Q&As

A university is having problems with an individual entering campus buildings without permission and who is suspected to be stealing items. The matter has been reported to police but nothing is being progressed. The university would like to consider securing a prohibitory injunction preventing further trespass onto the campus. Is this likely to be successful and should it seek both an interim and final injunction? Would the university need only show that he is entering the campus without permission (ie trespass) or a different underlying cause of action (ie conversion)—taking the stolen items?

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Published on LexisPSL on 10/01/2018

The following Property Disputes Q&A provides comprehensive and up to date legal information covering:

  • A university is having problems with an individual entering campus buildings without permission and who is suspected to be stealing items. The matter has been reported to police but nothing is being progressed. The university would like to consider securing a prohibitory injunction preventing further trespass onto the campus. Is this likely to be successful and should it seek both an interim and final injunction? Would the university need only show that he is entering the campus without permission (ie trespass) or a different underlying cause of action (ie conversion)—taking the stolen items?

This question raises the issue of the right of a landowner to restrict the ability of third persons to enter onto and remain on its land.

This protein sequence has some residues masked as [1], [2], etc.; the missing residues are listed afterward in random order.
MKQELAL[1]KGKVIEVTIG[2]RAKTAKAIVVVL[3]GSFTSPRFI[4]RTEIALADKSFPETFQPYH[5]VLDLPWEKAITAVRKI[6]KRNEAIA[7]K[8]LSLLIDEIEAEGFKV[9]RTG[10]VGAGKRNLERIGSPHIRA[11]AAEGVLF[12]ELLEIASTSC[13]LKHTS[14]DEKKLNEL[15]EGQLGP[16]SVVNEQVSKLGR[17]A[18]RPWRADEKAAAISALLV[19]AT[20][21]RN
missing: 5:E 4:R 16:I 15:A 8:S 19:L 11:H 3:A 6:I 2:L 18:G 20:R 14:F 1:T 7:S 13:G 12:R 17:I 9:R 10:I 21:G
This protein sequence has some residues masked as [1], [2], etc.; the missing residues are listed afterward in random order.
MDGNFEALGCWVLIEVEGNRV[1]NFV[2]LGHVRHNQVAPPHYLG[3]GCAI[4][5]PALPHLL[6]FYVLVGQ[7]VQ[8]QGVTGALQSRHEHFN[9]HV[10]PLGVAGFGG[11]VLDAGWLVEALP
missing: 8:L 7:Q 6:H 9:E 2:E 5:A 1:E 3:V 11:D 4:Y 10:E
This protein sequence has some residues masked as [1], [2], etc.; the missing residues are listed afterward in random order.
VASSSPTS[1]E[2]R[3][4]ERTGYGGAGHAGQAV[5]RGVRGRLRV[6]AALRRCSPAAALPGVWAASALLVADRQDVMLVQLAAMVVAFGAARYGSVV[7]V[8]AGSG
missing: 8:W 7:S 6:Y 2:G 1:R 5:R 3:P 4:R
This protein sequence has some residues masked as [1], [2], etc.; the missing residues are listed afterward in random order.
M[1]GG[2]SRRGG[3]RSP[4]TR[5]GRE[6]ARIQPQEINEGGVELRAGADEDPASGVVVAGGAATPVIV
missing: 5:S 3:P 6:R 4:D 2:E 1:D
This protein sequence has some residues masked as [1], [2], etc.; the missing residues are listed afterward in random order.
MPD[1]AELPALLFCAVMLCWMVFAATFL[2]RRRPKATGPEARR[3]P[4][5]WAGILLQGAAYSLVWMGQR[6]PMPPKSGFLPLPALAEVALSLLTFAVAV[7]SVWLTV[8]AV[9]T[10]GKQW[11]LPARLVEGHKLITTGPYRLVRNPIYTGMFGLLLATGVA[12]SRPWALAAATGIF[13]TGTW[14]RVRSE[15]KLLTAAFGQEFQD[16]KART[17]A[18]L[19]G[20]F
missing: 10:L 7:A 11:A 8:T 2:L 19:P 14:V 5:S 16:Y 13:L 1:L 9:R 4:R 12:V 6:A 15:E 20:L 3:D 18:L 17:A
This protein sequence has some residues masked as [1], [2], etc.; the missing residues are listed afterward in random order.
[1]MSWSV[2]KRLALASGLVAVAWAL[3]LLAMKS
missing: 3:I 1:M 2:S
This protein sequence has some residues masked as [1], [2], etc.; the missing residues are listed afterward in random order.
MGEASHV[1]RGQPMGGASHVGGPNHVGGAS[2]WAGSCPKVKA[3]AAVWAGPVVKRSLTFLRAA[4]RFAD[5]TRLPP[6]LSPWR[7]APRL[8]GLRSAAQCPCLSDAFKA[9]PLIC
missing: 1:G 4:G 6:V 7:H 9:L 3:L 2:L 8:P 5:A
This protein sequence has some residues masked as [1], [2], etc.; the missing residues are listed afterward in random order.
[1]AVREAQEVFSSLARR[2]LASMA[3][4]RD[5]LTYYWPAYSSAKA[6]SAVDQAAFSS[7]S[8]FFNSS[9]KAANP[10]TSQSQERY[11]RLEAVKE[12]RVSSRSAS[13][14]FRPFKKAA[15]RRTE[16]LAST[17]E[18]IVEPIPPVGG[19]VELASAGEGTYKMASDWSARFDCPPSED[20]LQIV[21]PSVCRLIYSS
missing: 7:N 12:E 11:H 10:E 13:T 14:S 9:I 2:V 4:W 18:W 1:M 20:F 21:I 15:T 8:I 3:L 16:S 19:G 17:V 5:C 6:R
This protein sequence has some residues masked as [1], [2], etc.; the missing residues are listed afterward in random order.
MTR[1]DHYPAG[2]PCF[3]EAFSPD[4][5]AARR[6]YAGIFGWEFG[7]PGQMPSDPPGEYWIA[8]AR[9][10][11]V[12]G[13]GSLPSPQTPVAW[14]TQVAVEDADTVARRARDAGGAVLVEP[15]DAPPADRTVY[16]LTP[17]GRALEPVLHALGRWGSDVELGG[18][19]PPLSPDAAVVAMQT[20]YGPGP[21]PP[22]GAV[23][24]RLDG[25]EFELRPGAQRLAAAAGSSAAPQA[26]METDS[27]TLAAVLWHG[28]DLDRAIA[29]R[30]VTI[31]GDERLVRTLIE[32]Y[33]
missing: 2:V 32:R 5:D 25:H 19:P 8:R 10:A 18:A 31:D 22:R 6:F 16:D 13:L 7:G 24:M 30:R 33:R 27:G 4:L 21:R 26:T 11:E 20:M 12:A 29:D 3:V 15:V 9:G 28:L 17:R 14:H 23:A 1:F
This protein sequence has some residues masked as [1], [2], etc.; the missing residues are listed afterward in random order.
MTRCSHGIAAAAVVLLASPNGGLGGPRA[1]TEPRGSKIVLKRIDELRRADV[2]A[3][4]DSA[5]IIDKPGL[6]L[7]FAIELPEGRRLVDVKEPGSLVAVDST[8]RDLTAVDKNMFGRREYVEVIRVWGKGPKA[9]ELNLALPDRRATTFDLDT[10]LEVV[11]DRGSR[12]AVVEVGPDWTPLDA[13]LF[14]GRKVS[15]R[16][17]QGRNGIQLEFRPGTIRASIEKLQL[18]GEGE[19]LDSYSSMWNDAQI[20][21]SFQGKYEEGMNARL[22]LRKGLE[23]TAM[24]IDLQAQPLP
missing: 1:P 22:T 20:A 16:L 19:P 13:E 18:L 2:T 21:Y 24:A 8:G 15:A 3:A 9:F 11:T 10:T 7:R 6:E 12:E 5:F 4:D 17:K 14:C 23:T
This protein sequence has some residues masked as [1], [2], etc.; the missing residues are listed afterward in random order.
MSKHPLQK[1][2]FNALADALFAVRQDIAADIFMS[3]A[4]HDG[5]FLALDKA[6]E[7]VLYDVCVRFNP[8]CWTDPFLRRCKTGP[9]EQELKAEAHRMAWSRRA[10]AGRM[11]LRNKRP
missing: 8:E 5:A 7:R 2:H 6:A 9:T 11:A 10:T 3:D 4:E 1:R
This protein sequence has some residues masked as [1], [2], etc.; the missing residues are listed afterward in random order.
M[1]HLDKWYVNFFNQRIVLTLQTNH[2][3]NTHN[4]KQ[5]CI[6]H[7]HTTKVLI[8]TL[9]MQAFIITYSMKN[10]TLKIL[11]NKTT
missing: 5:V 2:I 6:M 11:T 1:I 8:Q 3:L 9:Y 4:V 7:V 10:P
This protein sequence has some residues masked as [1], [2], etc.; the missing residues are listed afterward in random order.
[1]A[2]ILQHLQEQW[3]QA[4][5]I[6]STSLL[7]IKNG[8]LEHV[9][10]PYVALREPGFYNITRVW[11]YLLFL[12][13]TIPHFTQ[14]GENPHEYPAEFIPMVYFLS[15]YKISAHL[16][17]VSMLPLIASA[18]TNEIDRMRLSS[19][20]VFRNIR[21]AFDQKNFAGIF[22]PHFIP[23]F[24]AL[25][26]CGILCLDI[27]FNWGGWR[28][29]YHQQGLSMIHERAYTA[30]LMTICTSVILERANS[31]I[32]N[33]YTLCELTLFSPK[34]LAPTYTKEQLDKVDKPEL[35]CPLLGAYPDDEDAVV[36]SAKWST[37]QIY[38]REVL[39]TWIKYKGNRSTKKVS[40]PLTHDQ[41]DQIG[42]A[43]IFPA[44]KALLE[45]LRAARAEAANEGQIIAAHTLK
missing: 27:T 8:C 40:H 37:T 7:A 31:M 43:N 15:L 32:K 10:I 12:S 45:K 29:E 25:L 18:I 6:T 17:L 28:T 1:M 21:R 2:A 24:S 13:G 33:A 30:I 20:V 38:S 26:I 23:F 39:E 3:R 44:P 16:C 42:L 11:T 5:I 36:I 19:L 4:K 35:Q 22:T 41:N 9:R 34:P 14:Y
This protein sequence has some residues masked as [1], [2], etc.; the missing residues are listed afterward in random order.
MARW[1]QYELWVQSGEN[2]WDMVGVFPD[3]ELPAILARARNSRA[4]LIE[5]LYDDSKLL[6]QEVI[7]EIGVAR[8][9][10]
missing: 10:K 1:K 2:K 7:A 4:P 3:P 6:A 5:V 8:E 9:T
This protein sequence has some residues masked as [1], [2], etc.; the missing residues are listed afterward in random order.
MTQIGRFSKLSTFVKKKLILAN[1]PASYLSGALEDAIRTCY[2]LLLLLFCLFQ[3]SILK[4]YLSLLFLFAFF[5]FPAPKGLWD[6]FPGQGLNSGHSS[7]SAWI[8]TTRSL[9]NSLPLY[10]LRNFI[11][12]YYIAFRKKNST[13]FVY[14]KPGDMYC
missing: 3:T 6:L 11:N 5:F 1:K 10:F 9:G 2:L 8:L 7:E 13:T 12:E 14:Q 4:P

The individual in the present case is said to be entering the land without permission. It is assumed therefore that the person in question is not a student member of the university. Subject to complying with any rules of code of conduct by which he or she has agreed to be bound, a student would have an implied licence to be on the university premises.

For whatever reason however, this individual does not have the permission of the university to be on its premises. Whether this is a consequence of having been suspected of stealing or simply never having had it at all, the person does not have permission to enter its premises. It is not clear whether the person is aware that the matter has been reported to the police.

It would be prudent to make clear to the individual that entry onto the university’s property is without its consent. Putting it into writing would avoid any scope for doubt and would be easier to prove if ever the need arose, but it would generally not be necessary to do so. The o

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